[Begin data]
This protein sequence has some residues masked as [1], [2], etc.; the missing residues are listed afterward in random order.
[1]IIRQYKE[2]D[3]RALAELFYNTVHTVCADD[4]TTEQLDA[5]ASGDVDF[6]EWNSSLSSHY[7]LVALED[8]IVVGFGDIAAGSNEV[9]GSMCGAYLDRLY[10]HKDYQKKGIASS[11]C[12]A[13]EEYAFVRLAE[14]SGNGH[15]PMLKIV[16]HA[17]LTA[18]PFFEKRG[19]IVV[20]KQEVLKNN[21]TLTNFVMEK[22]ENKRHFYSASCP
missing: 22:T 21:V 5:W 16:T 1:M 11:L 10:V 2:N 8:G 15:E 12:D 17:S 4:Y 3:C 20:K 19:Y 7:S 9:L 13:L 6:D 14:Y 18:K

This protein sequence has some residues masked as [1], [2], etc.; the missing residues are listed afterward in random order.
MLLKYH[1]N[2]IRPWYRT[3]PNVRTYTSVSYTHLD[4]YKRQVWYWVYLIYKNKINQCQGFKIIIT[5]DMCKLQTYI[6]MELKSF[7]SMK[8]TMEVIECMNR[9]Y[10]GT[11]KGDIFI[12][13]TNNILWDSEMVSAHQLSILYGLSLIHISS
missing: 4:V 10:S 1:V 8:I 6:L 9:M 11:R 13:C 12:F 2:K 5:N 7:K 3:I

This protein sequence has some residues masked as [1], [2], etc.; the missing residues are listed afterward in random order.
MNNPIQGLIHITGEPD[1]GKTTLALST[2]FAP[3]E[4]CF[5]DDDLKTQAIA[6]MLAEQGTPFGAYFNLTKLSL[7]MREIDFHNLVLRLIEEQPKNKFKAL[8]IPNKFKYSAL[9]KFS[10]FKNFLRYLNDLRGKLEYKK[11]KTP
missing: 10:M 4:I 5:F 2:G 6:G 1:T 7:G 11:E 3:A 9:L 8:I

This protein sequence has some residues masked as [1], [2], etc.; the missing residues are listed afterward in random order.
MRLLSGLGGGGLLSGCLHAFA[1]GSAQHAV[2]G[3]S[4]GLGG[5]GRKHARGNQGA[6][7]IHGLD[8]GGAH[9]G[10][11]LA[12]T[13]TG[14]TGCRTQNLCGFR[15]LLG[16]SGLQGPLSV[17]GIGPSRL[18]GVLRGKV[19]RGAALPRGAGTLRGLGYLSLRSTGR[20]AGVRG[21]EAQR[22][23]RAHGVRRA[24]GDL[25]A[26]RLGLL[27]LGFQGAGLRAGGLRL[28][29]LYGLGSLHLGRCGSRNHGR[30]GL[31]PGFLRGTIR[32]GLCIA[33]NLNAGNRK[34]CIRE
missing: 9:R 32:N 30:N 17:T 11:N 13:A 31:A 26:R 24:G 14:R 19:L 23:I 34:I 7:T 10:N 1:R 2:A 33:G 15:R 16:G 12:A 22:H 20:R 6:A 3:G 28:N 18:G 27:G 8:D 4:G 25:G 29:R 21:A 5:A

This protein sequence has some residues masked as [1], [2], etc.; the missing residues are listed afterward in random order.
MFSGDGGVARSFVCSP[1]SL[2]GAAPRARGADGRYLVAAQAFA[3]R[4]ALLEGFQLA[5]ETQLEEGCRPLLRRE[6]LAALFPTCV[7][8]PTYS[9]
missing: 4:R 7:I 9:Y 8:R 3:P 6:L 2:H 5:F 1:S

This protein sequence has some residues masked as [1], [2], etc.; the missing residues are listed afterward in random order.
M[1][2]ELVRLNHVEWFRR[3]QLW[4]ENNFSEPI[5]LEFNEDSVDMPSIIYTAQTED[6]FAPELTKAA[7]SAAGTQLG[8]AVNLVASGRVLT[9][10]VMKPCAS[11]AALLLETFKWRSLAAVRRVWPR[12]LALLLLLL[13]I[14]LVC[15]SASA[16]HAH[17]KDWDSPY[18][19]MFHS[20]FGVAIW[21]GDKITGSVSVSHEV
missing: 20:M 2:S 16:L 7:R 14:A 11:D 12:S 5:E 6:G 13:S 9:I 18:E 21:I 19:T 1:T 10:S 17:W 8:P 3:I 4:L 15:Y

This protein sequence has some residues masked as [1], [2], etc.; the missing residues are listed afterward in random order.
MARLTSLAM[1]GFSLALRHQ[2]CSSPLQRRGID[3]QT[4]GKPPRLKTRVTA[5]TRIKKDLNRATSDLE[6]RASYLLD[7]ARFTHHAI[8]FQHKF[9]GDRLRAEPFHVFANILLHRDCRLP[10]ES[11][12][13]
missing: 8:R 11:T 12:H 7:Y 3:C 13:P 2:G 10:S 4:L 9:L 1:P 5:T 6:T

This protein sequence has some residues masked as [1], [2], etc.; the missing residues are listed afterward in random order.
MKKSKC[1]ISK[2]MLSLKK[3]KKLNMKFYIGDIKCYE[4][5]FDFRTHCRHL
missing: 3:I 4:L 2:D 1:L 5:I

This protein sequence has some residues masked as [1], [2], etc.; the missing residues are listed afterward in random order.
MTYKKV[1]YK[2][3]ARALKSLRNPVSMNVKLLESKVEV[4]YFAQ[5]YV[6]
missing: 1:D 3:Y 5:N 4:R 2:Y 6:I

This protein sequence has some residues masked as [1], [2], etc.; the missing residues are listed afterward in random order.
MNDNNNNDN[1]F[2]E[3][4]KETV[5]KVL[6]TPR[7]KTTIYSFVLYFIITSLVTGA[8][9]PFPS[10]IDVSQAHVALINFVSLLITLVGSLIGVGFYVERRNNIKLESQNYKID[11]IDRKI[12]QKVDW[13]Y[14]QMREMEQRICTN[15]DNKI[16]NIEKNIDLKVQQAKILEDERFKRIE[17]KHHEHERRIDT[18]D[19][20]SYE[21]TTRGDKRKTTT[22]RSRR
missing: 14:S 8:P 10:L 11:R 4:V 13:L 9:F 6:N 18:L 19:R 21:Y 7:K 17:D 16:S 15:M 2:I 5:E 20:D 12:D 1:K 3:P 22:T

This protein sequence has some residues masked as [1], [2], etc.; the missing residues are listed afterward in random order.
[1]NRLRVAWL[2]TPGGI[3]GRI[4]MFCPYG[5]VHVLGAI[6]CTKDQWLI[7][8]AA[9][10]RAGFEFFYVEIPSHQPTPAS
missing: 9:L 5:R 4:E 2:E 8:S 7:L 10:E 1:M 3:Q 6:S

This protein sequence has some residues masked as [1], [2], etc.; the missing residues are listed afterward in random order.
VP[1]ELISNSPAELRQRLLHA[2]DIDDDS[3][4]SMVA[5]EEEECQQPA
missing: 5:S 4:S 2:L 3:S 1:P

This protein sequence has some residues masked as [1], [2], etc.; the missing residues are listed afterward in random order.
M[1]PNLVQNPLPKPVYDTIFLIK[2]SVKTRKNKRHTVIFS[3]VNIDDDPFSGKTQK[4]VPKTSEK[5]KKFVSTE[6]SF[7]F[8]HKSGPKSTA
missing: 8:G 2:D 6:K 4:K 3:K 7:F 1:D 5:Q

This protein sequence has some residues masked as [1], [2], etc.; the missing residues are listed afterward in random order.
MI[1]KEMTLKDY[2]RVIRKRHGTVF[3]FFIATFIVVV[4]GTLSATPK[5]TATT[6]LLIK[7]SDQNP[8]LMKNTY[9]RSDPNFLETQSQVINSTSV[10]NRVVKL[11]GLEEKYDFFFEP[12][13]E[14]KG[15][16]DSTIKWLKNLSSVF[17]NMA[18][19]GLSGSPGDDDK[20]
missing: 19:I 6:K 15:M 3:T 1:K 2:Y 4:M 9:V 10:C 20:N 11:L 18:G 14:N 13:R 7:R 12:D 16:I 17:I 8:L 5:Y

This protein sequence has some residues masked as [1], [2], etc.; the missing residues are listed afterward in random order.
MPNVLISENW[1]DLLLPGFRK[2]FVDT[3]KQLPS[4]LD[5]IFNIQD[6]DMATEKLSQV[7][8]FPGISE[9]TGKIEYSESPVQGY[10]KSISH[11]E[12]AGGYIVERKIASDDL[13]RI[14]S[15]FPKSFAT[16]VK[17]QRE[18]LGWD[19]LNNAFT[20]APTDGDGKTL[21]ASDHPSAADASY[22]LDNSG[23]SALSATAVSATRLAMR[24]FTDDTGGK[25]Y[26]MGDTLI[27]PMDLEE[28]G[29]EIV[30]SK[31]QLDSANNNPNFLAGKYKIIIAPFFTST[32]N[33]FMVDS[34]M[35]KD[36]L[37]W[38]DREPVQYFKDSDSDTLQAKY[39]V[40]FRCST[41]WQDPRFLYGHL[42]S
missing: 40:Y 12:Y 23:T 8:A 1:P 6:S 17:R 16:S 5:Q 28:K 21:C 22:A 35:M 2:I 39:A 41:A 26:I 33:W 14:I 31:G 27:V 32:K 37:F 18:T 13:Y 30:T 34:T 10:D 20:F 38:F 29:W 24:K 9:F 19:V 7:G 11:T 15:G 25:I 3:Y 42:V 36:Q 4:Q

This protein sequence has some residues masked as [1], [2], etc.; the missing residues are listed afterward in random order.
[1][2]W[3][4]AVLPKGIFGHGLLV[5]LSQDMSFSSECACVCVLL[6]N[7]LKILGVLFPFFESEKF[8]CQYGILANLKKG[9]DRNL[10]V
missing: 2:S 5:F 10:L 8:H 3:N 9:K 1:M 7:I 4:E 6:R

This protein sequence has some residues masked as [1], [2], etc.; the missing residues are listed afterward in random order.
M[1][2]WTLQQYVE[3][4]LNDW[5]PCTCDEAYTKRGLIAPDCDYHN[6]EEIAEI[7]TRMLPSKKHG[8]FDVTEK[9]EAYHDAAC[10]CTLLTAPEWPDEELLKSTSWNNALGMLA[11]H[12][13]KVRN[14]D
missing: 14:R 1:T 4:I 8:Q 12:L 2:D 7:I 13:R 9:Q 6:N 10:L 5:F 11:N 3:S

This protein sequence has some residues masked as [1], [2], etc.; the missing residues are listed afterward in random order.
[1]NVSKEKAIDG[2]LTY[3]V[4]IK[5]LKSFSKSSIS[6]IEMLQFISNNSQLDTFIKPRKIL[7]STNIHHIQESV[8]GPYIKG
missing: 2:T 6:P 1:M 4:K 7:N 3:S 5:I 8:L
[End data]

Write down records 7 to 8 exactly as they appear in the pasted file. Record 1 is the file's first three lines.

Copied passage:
This protein sequence has some residues masked as [1], [2], etc.; the missing residues are listed afterward in random order.
MARLTSLAM[1]GFSLALRHQ[2]CSSPLQRRGID[3]QT[4]GKPPRLKTRVTA[5]TRIKKDLNRATSDLE[6]RASYLLD[7]ARFTHHAI[8]FQHKF[9]GDRLRAEPFHVFANILLHRDCRLP[10]ES[11][12][13]
missing: 8:R 11:T 12:H 7:Y 3:C 13:P 2:G 10:S 4:L 9:L 1:P 5:T 6:T

This protein sequence has some residues masked as [1], [2], etc.; the missing residues are listed afterward in random order.
MKKSKC[1]ISK[2]MLSLKK[3]KKLNMKFYIGDIKCYE[4][5]FDFRTHCRHL
missing: 3:I 4:L 2:D 1:L 5:I